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Acts 17:1-15 | The Noble Bereans | By Timothy Lopez

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The Noble Bereans

 

Acts 17:1-15

Key Verse 17:3

 

“Explaining and proving that the messiah had to suffer and rise from the dead. ‘This Jesus I am proclaiming to you is the Messiah.’”

 

Raise your hands if you’ve taken a chemistry course before? It’s a lovely class that I’m sure many of you have just the fondest memories of. Before I decided to study chemistry in college, it was a subject that I didn’t like. It didn’t come naturally to me. I failed it in high school. And I failed it twice more in college. Eventually God gave me victory of that course. But because of my many attempts, I have a pretty good sense for the curriculum that is outlined in the intro course. So by the second or third attempt, I always knew what was going to come up ahead. They first start you off with explaining the atoms, then molecules, then compounds. From there you begin to learn about the reactions and the principles and laws that govern these reactions. And what it all boils down to it what exactly is reacting. Some things react, and some don’t. Some reactions are violent, while some are passive. Chemical reactions govern just about everything we do. It’s the reason why we use alcohol as hand sanitizer, and acetone as a paint thinner. Should we reverse the roles of those chemicals then our hands would have a very violent reaction with the acetone, while the alcohol may not do much to paint.

 

Why all this talk about reactions? Well this chapter is a chapter about reactions. You have them all here. You have violent, passive, fast and slow. The Thessalonians reacted to Paul’s gospel with resistance. The Bereans responded with a heart of welcome. While the people of Athens reacted with a skeptical mind. People in the world, will many times fall into one of these three categories, regarding their response to the gospel. And although this is the case, one thing is for sure. In all three cities, there is at least a remnant of believers that accepted the gospel message. And the remnant that Paul had to leave behind weren’t just a bunch of anybodies. They weren’t those who called themselves Christians by name. They were devout, sincere defenders of the gospel message. Some of which faced persecution almost immediately after receiving the gospel. But they stood strong and defended their faith, unwavering even under immense pressure. This was the kind of remnant that God worked to establish through Paul’s labor in the gospel work.

 

Let’s read verses, 1-3. “When Paul and his companions had passed through Amphipolis and Apollonia, they came to Thessalonica, where there was a Jewish synagogue. 2As was is custom, Paul went into the synagogue, and on the three Sabbath days he reasoned with them from the Scriptures, 3explaining and proving that the messiah had to suffer and rise from the dead. “This Jesus I am proclaiming to you is the Messiah,” he said.” Paul had stayed in Thessalonica for three weeks. And we don’t have any record of him coming back. But we’re told that while he was there, he spent three whole Sabbath days talking with those in the synagogue and reasoning with them about the gospel. Before Paul was driven out, there’s every possibility he visited the homes of those who had become believers teaching and planting gospel faith in their hearts. Going from home to home during those three weeks, teaching and explaining the gospel faith, many great Bible teachers seem to have been raised during that short time from among the Thessalonian beleivers. It’s truly amazing what work the Holy Spirit did among a small remnant of beleivers from among the Jews and Gentiles of that city.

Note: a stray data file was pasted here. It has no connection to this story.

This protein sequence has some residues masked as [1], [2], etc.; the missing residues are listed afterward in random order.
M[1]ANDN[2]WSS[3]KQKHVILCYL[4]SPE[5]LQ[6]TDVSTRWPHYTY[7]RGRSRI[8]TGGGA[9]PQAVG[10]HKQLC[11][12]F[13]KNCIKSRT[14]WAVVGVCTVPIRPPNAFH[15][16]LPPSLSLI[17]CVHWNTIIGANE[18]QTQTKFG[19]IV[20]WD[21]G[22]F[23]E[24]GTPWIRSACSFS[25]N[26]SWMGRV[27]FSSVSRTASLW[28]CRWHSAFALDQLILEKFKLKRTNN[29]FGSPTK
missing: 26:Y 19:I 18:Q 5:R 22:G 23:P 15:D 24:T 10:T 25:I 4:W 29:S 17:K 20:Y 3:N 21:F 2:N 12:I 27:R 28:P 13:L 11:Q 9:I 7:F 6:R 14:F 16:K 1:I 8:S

In his first letter to the Thessalonian church that sprang from his visit, Paul gives a heartfelt description of what God had done among them. Allow me to read this short account to you. (Reading of 1 Thessalonians 1:1-10) So we can see from Paul’s account, although he received such fierce opposition from a place without a favorable response to the gospel, there still was a mighty work of God there. We may look at the Antioch church, as one of many churches worthy to model. But Paul explicitly mentions that the Thessalonians had become a model for believers everywhere. Who would’ve thought that upon Paul’s arrival there would be such a turnout from a place like Thessalonica! This should be a great encouragement to us. There may be opposition in your life when it comes to serving God’s will. Satan, your sinful nature, and others around you may have teamed up just to oppose the will of God in your life. All doors to spiritual victory may seem to close shut. But thank God that the story doesn’t end there. God’s work still continues. Because even when it seems like it’s impossible to continue in the will of God, but regardless, we remain firm to the end, God provides a way to glorify himself. Such was the story of the Thessalonians. Paul testified to God working in their lives admidst their severe suffering, even after Paul had left them.

 

There was a friend who I used to mentor and study the Bible with. We studied for a couple of years, and it seemed to be almost fruitless. No matter how I approached him it seemed like all he wanted to do was argue with me. Never called to see how I was doing. Never wanted to hang out. He opposed almost all of my suggestions or counsel. But nevertheless, he kept coming to Bible study (bible debates). But still, throughout our time, I knew that he loved God. Eventually he left and got married and quite honestly, I didn’t think I’d hear much from him after that. But after the first year or so he suddenly began to call and talk to me to see how I was doing. I had some pain in my heart from all the labor that seemed to be fruitless. But eventually, he apologized and admitted he should have been more humble and openhearted while he was here. We both apologized for a lot of the tension that we put each other through. Both before and after this conversation I was starting to notice some change in his heart. And that there was a genuine transformation spiritually. He became a gentle, caring man of prayer. Him and his wife constantly pray for me and Mary. They are always asking us how we are doing and how is God calling our family. In many areas, to my joy, mature and patient. I wouldn’t be too surprised if God will eventually use him and his wife towards a couple’s ministry. If you haven’t guessed it already, his name is Deante Partee. Almost every couple of weeks we’ll talk, sometimes 2-3 hours ending in prayer, and almost always ending in prayer. I can go on and on about the specifics that God has done in his life, but I thought that he is a good example, of God glorifying himself when our labor together didn’t seem like it make that much of a difference.